This retrospective register-based study does not provide any evident cause of the seasonal variation observed. Even though several factors could influence the correlation, we find it plausible that the naturally occurring vitamin D levels play an essential role. The present study was conducted on a large, nation-wide, study population. This large cohort made it possible to stratify on both season and indication for surgery with a sample size large enough in every subgroup. The study population was divided into groups based on the expected highest and lowest vitamin D levels. To verify that the levels of vitamin D are, in fact, responsible for the differences between the dark and the bright group, it would be necessary to correlate actual vitamin D values to the risk for post-operative hypocalcemia. This has previously been done, but not to our knowledge correlated to season [4, 10].
The seasonal difference in the rate of post-operative calcium treatment was still seen after stratifying on indications for surgery, both goiter and thyrotoxicosis. Interestingly, no seasonal difference was found if the indication for surgery was confirmed malignancy or suspicion of malignancy. One can speculate that the selection of cancer patients may influence this to specific units and/or surgeons. Furthermore, the difference in the biological nature of the various indications for surgery may affect calcium metabolism. In a previously published prospective observational study “hungry bone syndrome” caused by mineral depletion of bone due to increased bone metabolism during the period of thyrotoxicosis was found to be the major cause of hypocalcemia after total thyroidectomy . The fact that no seasonal variation was seen if the indication for surgery was malignancy may be influenced by the unequal distribution of age, since high age is associated with a higher risk of post-operative hypocalcemia . Although not statistically significant, mean age was slightly higher in the bright group which could potentially mask the seasonal difference seen in the subgroups.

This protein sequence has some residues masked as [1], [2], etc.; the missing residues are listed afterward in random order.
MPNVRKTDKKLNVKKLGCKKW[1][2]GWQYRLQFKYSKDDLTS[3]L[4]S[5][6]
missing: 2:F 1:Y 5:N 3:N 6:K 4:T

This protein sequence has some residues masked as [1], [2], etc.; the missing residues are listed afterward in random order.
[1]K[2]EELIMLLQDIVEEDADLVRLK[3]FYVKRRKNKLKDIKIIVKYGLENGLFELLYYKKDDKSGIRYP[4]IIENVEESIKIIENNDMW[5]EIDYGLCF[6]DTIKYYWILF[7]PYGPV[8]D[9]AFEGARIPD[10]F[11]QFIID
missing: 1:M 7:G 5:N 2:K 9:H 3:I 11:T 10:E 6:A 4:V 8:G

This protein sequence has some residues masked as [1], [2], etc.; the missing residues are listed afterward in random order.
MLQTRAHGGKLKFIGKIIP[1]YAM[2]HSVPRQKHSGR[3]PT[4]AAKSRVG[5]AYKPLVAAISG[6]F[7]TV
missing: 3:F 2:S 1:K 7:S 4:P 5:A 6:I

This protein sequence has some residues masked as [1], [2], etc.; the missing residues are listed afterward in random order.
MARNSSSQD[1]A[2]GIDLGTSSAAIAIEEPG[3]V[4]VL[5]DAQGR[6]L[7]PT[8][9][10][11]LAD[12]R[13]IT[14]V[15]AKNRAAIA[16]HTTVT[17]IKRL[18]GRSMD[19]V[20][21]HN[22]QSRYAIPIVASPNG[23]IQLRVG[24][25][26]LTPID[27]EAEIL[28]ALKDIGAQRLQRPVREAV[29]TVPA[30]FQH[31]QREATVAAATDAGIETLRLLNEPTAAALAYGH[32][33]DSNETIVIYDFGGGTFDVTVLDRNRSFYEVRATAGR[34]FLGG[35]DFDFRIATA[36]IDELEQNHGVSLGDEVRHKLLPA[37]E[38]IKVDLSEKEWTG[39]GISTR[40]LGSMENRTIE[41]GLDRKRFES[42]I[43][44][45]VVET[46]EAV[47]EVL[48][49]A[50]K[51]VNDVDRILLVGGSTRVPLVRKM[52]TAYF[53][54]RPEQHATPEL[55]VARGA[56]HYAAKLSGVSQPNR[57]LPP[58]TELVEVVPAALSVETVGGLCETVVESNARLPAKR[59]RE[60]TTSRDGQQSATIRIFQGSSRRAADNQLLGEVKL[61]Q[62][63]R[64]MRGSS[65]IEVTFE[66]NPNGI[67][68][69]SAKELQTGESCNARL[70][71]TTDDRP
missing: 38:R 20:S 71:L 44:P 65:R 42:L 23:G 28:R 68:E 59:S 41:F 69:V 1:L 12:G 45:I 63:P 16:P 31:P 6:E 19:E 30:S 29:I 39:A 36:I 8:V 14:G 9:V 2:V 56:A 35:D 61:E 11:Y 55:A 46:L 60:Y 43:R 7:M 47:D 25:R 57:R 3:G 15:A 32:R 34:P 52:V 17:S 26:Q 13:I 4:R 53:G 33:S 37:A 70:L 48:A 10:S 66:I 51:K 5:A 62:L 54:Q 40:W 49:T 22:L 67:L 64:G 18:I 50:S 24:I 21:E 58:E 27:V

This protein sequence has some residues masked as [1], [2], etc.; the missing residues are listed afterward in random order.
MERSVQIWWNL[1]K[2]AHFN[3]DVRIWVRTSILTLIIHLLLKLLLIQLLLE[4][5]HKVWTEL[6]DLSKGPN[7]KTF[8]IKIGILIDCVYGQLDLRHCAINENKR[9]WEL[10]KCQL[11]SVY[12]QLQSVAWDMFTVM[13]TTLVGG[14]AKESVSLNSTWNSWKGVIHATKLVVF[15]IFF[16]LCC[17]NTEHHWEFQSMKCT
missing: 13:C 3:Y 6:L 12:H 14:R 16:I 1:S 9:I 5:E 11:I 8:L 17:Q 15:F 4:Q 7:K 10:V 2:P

One can argue that the seasonal variation in calcium treatment may be influenced by different levels of surgical skill over the year or that more difficult cases are prioritized during the summer. However, in Sweden thyroid surgery is only performed by specialized ENT- and endocrine surgeons irrespective of the time of the year, and medical staffing (physicians, anesthesiologists and operating assistants) is largely the same throughout the year, as a structural bias as a result of this can probably not explain seasonal differences. Furthermore, a predominance of more difficult cases during the summer could lead to higher rates of post-operative hypocalcemia and, if anything, diminish the observed seasonal variation.